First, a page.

Authenticity: Be the real McCoy if you want others to help you succeed.
By Dick Cross
Want your business to be extraordinary? I mean EXTRAordinary?
It starts with you. But in a way different from what you’ve ever heard before. And a whole lot easier.
Extraordinary accomplishment requires extraordinary commitment. Not just your own. But also from others who believe in you, and in your business.
Not just enough to “trade” you their 40 hours a week for pay. But, moreover, to “gift” you with their zeal to make you succeed.
People only “gift their zeal” to one other kind of person. It’s one who’s authentic to them. One in whom they believe. Because it’s only that kind of person who can inspire them to feel part of something special and cared for.
It took me a while to figure that out. So, I misspent some of my career. Trying to be admired. Rather than understood and believed. Sound familiar?
It felt like putting on a costume every day that didn’t quite fit right. But it was what I thought people needed to see. I even had some successes in that getup. But looking back, I now see how those laurels were won by others. Not me. People in my organizations who were better understood. And in whom others believed. More than the guy in the costume. Who just happened to be standing in front of the parade at the right time.
So, are you authentic and believed in your organization?
Pause before you respond. A lot of people answer “yes” right away. Many shouldn’t. Because the phony at the top is always the last one to know. Your stature fends off others from letting you in on how they really see you. So, you go on with the show, believing that you’re getting away with it. And they roll their eyes and talk about you around the water cooler.
My own makeover – from a “wannabe” Bonaparte to aspirant Braveheart – wasn’t too difficult. But it did take a willingness to accept that I wasn’t who I wanted to be at work. And a commitment to get it right.
It starts with deciding you like yourself. It’s the first step in allowing others to see you authentically. I got there by making a list of things I liked most about myself and comparing it to a list of things I hoped no one would ever find out about me. It was a sobering moment.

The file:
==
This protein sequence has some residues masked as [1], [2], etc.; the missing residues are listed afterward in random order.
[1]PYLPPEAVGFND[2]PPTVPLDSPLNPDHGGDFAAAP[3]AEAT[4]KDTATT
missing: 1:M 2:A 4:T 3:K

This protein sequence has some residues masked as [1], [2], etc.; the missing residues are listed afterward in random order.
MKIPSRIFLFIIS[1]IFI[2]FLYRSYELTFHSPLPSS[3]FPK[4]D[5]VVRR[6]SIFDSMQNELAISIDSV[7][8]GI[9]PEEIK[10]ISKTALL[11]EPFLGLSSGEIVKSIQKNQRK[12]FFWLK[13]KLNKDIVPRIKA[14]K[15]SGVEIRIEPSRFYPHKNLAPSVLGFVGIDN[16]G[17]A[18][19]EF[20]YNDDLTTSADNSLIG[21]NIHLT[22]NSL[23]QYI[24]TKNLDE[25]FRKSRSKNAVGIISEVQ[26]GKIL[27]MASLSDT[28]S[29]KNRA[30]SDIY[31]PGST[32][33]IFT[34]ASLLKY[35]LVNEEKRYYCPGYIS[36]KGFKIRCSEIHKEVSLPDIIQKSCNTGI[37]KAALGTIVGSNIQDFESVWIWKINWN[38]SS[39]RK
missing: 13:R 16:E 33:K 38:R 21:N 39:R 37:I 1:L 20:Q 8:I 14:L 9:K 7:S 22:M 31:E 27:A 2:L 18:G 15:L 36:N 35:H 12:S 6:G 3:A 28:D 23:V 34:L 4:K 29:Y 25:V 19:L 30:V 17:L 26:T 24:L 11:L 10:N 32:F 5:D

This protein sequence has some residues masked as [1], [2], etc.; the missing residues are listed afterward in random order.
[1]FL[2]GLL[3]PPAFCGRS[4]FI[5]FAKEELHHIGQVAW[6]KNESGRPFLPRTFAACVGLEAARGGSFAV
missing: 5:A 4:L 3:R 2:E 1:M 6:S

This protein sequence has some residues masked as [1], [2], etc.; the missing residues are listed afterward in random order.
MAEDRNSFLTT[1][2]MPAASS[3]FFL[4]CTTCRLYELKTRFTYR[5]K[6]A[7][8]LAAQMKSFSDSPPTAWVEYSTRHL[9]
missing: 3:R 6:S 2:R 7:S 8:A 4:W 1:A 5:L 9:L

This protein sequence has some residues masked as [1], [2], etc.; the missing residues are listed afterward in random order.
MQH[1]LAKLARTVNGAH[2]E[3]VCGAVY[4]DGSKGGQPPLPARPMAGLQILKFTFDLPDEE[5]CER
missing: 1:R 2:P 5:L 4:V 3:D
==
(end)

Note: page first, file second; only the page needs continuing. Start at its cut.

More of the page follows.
The conclusion? The first list outweighed the second. Good news and probably the same for you. But there definitely were items on the second list that embarrassed me and I needed to fix. After fixing those, I really didn’t care whether people knew about the others that were left. Because there were enough in the first category to carry the day. And because nobody’s perfect.
Next, power up your “Phony Meter.” It’s the little device we all have that signals our trying to be something other than who we really are. But we only hear it if we’re listening for it. And a lot of us never turn it on.
When you first start paying attention, it goes off a lot. But with time, less frequently. That’s when people are starting to develop a better understanding of who you are … and when you start feeling the same thing. Deeper comfort and satisfaction.
No more tantrums. No more “deer in the xenons” when something goes wrong. Even if it’s your fault. Simply calmly resolve to work through the problem. Knowing you’re good – damn good. That your sense of who you are is solid. And that there’s nothing to hide.
And the best part? Your authentic belief in yourself is what’s authentic to others. It’s what they seek. To be inspired. To feel part of something special, and proud. That anchors a depth of followership that no guy in a costume can ever achieve.
So, what does it take? It takes a combination of courage and humility to find out how you are perceived, and to think hard about how you need to be in order to build the business you want. Then, align your thinking and behavior assiduously with that persona. That’s what creates an EXTRAordinary company. It’s all up to you!
Dick Cross is the author of “Just Run It,” an Amazon best-seller. He is founder and managing principal of The Cross Partnership Ltd., and is a consultant and speaker. He may be reached at email@example.com. Follow Dick Cross on Twitter – @DickCross.
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